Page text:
As the recent Resident Evil remakes have shown so clearly, bringing an old game to new systems really only works when you update them as well. One has only to play the excellent revamps of Resident Evil 2 or Resident Evil 3, and then the faithful failure that is Resident Evil (HD Remaster) to see what to do, and what not to do, when bringing back an old favorite. Which makes the new version of 2005’s Star Wars: Republic Commando (PlayStation 4, Switch) such an odd duck, as this sci-fi first-person shooter has gotten an upgrade…just not enough of one.
Set between the Attack On Geonosis…
at the end of Star Wars: Episode II: Attack Of The Clones and the battle on Kashyyk towards the close of Star Wars: Episode III: Revenge Of The Sith, Star Wars: Republic Commando casts you Delta-38, the leader of Delta Squad, a four-man team of clone trooper commandos. Starting with your formation during the battle of Geonosis, the game follows your team as you make your way through the Clone Wars, ultimately coming to the aid of Yoda and the Wookiees on Kashyyk.
As for the gameplay, while this is a sci-fi first-person shooter, it’s closer to Tom Clancy’s Rainbow Six: Vegas and its sequel than any F.P.S. released the last few years. And not just because of the visuals. While you do, of course, shoot aliens and droids from the first-person perspective, you also issue commands to your squadmates. And not just things like, “shoot that person” or “move here,” but more involved and imperative actions like “set this explosive charge” or “hack this terminal.”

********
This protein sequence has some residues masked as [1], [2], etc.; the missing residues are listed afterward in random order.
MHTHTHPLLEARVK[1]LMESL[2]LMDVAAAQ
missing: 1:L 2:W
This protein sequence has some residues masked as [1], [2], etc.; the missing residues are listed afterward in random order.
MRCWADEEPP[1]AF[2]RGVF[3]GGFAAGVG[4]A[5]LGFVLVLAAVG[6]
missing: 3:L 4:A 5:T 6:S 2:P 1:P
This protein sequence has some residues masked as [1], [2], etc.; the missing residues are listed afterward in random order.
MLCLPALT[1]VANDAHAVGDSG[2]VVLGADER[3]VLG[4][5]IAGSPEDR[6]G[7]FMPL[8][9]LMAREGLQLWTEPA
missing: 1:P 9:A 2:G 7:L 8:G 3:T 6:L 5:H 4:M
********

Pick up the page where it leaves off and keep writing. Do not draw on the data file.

You can even get healed by a teammate when injured, as well as heal your downed comrades, or command a coworker use a nearby bacta dispenser when you’re busy busting up some clankers. Though it is odd that you also have to tell injured comrades to get some bacta, or to help their fellow soldiers — you included — as opposed to them just doing it on their own.
Otherwise, though, Star Wars: Republic Commando plays exactly like you’d expect a first-person shooter set in a galaxy far, far away to play. You get into gunfights with familiar faces and in familiar places, using blasters and thermal detonators to take them out and destroy their stuff, while using one of the many handy bacta dispensers when you get injured.
Also, it should be noted that unlike Stormtroopers, Clone Troopers can actually hit the side of the barn.
Now, for people looking for a faithful recreation of the game they played sixteen years ago, sorry, Star Wars: Republic Commando has been somewhat revamped. While the graphics are the same, they’re now in HD, and the movement controls have been somewhat modernized as well.
the operative word in that last sentence is “somewhat.” While the movement controls in Star Wars: Republic Commando are indeed smoother in this remake than they were in the original, the way the controls are configured has not, sadly, been updated as well. Specifically, you can’t use the left trigger to look down the barrel of your blaster for added accuracy. Which also means you don’t have the option of using an aim assist.